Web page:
'Videogames can be art, but art can never be games'

Opinion: Daniel Robson says art is fine, but games are better

The debate about whether games are, or are not, art has always struck me as deeply stupid, for the following two reasons.

First, you have only to turn to the Oxford English Dictionary to answer the question.

Here's how the OED defines 'art': "1 [mass noun] The expression or application of human creative skill and imagination, typically in a visual form such as painting or sculpture, producing works to be appreciated primarily for their beauty or emotional power. 2 (the arts) The various branches of creative activity, such as painting, music, literature, and dance." Since games involve the application of human creative skill and imagination, and since the rest of that first definition is optional, and since games are a "branch of creative activity", that's clearly a definitive yes. Games are art. Even the crap ones.


Art is in the eye of the beholder. If it moves you, it's art. Have you "appreciated" the "emotional power" of a game as you brought down its final colossus, or as you pulled off a brilliantly executed bit of co-op warfighting or black-opping, or as you coordinated the perfect assassination, or as you snuck around Shadow Moses Island? Even rolling up oddball objects in Katamari can stir something in your soul. Is that not one of the very purposes of art?

And of course, there are some games that encourage the player to get creative too; so that makes games double-art. Ha. But the other reason it's always seemed a stupid debate is this: Traditional art - the stuff on walls - is bloody boring. When I think of the hours of my life wasted trudging around the Guggenheim or the Louvre or the Mori when I could have been exploring the streets of New York or Paris or Tokyo (or sat in my hotel room playing on a handheld), my heart sinks. Why would anyone who likes games want the medium to be associated with that?


You'd never get the Mona Lisa stuck in your head the way you do with Tetris. The emotions you feel when gaming - excitement, empowerment, amusement, rage, euphoria - are more extreme than anything traditional pictorial art will give you. I guarantee that no oil painting will ever make you feel the breathless joy of survival like a game can.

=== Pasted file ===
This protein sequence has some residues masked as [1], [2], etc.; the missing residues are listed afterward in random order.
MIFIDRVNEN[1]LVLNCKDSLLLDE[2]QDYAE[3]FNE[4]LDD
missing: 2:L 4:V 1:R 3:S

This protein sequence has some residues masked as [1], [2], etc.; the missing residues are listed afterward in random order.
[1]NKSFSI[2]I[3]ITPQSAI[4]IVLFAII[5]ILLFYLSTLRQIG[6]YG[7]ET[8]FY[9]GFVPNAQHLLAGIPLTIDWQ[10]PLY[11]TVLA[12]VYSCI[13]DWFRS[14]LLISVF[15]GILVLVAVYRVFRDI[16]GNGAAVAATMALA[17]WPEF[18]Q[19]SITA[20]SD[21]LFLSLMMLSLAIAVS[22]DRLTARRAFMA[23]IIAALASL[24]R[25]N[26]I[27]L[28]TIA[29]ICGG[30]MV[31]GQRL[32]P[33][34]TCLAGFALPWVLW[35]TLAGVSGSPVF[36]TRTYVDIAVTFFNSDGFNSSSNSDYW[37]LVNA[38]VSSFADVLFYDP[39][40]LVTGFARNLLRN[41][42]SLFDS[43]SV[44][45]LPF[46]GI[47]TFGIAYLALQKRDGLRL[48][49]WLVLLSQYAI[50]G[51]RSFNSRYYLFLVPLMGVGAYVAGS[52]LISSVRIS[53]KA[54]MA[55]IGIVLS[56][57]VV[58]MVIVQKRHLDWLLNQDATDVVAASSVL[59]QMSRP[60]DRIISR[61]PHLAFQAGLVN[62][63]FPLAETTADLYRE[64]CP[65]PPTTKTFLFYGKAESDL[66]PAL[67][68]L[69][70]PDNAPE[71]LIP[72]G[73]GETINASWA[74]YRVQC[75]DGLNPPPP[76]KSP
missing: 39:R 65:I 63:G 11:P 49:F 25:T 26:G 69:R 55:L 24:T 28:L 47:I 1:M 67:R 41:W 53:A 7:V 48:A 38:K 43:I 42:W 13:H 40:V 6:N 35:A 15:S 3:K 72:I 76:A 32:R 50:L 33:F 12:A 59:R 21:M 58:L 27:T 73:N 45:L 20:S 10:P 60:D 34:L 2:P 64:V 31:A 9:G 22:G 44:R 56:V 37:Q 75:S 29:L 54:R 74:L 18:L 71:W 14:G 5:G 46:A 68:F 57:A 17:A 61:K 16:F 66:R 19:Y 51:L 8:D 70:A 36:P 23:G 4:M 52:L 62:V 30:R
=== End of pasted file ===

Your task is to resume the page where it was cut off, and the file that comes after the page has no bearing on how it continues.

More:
Gaping wordlessly at van Goghs and Dalis and Michaelangelos, trying to find personal meaning in sunflowers and molten clocks and starry nights, is usually only for the purpose of impressing a girl or looking clever - I've never truly enjoyed myself in a gallery. Even if the paintings and sculptures themselves are interesting, the worst possible place to view them would be a gallery, with the enforced silence, the brooding security guards, the awkward social dynamics and the hours and hours of standing up. (And don't even get me started on modern art. As far as I'm concerned, Emin, Banksy and Hirst should be 'installed' at the bottom of the Thames.)

For that same reason I've never really considered music or film art. Music is clearly on a higher level than gallery art. It's intrinsic to the human soul - it's always been there and always will be, completely intangible, and it can be used to enhance all the other art forms as well. As for film, well, as much as I adore it, it's basically just passive entertainment, isn't it? Oh, alright then - passive entertainment with a heavy dose of crass consumerism. Avengers, I'm talking about you.

Here's another look at our friend the OED: "video game - noun. A game played by electronically manipulating images produced by a computer program on a monitor or other display." Oops, sorry art - that rather excludes you, doesn't it? While the dictionary definition of art clearly leaves room for videogames, the reverse cannot hold true. Videogames can be art, but art can never be videogames. We can appreciate and celebrate a game's looks, the way it sounds, the craftsmanship that went into its creation, its historical value, the emotions it makes us feel - but crucially, we can also join in. And that's something art will never tolerate from its viewers.


Imagine if Leonardo da Vinci was alive today. Do you really think he'd see the creative fire in someone like Hideo Kojima or Ken Levine and denounce them as non-artists? If anything he'd be having a go at game development himself, creating timeless works that would span the ages, just as he did in the 1400s and 1500s - but this time with an online leaderboard.